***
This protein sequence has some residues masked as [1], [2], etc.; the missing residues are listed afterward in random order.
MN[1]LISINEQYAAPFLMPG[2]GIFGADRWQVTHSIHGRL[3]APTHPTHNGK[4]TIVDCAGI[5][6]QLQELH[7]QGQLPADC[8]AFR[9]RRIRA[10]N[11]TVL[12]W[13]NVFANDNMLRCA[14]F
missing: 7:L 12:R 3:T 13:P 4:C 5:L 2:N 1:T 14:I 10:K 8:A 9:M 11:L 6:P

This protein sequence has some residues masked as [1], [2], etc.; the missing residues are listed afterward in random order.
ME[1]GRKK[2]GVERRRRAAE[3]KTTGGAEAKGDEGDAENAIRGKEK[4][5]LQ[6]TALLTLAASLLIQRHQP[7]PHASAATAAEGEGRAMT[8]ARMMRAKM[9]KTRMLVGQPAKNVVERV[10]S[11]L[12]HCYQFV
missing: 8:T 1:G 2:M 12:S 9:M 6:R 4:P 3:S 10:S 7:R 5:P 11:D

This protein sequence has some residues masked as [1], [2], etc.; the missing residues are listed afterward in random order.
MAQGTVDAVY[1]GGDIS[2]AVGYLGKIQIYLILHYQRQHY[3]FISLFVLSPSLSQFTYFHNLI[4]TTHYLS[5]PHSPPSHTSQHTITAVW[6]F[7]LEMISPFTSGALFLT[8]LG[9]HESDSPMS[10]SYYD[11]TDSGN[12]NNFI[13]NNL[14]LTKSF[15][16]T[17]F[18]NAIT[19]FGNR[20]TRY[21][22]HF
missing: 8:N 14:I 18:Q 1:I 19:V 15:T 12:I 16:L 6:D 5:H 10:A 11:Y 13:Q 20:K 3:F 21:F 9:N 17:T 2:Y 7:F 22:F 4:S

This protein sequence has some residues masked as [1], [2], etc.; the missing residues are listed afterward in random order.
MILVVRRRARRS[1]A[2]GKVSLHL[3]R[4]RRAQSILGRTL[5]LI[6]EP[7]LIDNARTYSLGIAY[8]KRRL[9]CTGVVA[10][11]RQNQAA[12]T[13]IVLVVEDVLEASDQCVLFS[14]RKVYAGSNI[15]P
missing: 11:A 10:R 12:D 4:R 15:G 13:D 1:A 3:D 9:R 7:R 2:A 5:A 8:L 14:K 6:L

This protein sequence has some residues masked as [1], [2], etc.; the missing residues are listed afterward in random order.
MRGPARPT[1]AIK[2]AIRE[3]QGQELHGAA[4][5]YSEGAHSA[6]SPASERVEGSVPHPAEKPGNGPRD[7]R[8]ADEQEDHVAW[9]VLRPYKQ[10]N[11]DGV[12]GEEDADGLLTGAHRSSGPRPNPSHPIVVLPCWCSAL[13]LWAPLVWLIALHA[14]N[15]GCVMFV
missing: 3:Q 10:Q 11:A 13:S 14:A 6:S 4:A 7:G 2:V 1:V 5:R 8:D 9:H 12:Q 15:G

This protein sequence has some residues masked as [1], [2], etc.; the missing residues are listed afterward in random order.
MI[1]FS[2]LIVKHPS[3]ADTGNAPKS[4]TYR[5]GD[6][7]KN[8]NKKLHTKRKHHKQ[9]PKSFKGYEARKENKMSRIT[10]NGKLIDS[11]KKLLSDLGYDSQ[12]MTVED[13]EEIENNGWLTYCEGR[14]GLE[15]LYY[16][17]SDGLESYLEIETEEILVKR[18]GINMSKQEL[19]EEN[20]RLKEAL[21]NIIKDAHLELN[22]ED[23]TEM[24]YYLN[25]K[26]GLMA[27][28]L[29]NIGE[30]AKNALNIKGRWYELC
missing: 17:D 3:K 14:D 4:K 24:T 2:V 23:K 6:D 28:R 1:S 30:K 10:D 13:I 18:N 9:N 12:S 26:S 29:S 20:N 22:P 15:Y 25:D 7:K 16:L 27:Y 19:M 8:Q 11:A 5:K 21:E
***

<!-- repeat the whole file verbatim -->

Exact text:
This protein sequence has some residues masked as [1], [2], etc.; the missing residues are listed afterward in random order.
MN[1]LISINEQYAAPFLMPG[2]GIFGADRWQVTHSIHGRL[3]APTHPTHNGK[4]TIVDCAGI[5][6]QLQELH[7]QGQLPADC[8]AFR[9]RRIRA[10]N[11]TVL[12]W[13]NVFANDNMLRCA[14]F
missing: 7:L 12:R 3:T 13:P 4:C 5:L 2:N 1:T 14:I 10:K 8:A 9:M 11:L 6:P

This protein sequence has some residues masked as [1], [2], etc.; the missing residues are listed afterward in random order.
ME[1]GRKK[2]GVERRRRAAE[3]KTTGGAEAKGDEGDAENAIRGKEK[4][5]LQ[6]TALLTLAASLLIQRHQP[7]PHASAATAAEGEGRAMT[8]ARMMRAKM[9]KTRMLVGQPAKNVVERV[10]S[11]L[12]HCYQFV
missing: 8:T 1:G 2:M 12:S 9:M 6:R 4:P 3:S 10:S 7:R 5:P 11:D

This protein sequence has some residues masked as [1], [2], etc.; the missing residues are listed afterward in random order.
MAQGTVDAVY[1]GGDIS[2]AVGYLGKIQIYLILHYQRQHY[3]FISLFVLSPSLSQFTYFHNLI[4]TTHYLS[5]PHSPPSHTSQHTITAVW[6]F[7]LEMISPFTSGALFLT[8]LG[9]HESDSPMS[10]SYYD[11]TDSGN[12]NNFI[13]NNL[14]LTKSF[15][16]T[17]F[18]NAIT[19]FGNR[20]TRY[21][22]HF
missing: 8:N 14:I 18:Q 1:I 19:V 15:T 12:I 16:L 6:D 5:H 10:A 11:Y 13:Q 20:K 3:F 21:F 9:N 17:T 2:Y 7:F 22:F 4:S

This protein sequence has some residues masked as [1], [2], etc.; the missing residues are listed afterward in random order.
MILVVRRRARRS[1]A[2]GKVSLHL[3]R[4]RRAQSILGRTL[5]LI[6]EP[7]LIDNARTYSLGIAY[8]KRRL[9]CTGVVA[10][11]RQNQAA[12]T[13]IVLVVEDVLEASDQCVLFS[14]RKVYAGSNI[15]P
missing: 11:A 10:R 12:D 4:R 15:G 13:D 1:A 3:D 9:R 7:R 2:A 5:A 8:L 14:K 6:L

This protein sequence has some residues masked as [1], [2], etc.; the missing residues are listed afterward in random order.
MRGPARPT[1]AIK[2]AIRE[3]QGQELHGAA[4][5]YSEGAHSA[6]SPASERVEGSVPHPAEKPGNGPRD[7]R[8]ADEQEDHVAW[9]VLRPYKQ[10]N[11]DGV[12]GEEDADGLLTGAHRSSGPRPNPSHPIVVLPCWCSAL[13]LWAPLVWLIALHA[14]N[15]GCVMFV
missing: 3:Q 10:Q 11:A 13:S 14:A 6:S 4:A 7:G 2:V 1:V 5:R 8:D 9:H 12:Q 15:G

This protein sequence has some residues masked as [1], [2], etc.; the missing residues are listed afterward in random order.
MI[1]FS[2]LIVKHPS[3]ADTGNAPKS[4]TYR[5]GD[6][7]KN[8]NKKLHTKRKHHKQ[9]PKSFKGYEARKENKMSRIT[10]NGKLIDS[11]KKLLSDLGYDSQ[12]MTVED[13]EEIENNGWLTYCEGR[14]GLE[15]LYY[16][17]SDGLESYLEIETEEILVKR[18]GINMSKQEL[19]EEN[20]RLKEAL[21]NIIKDAHLELN[22]ED[23]TEM[24]YYLN[25]K[26]GLMA[27][28]L[29]NIGE[30]AKNALNIKGRWYELC
missing: 17:D 3:K 14:D 4:K 24:T 2:V 23:K 6:D 28:R 1:S 30:K 10:D 13:I 18:N 9:N 12:S 26:S 29:S 20:N 22:P 15:Y 25:D 7:K 16:L 27:Y 19:M 8:Q 11:A 5:K 21:E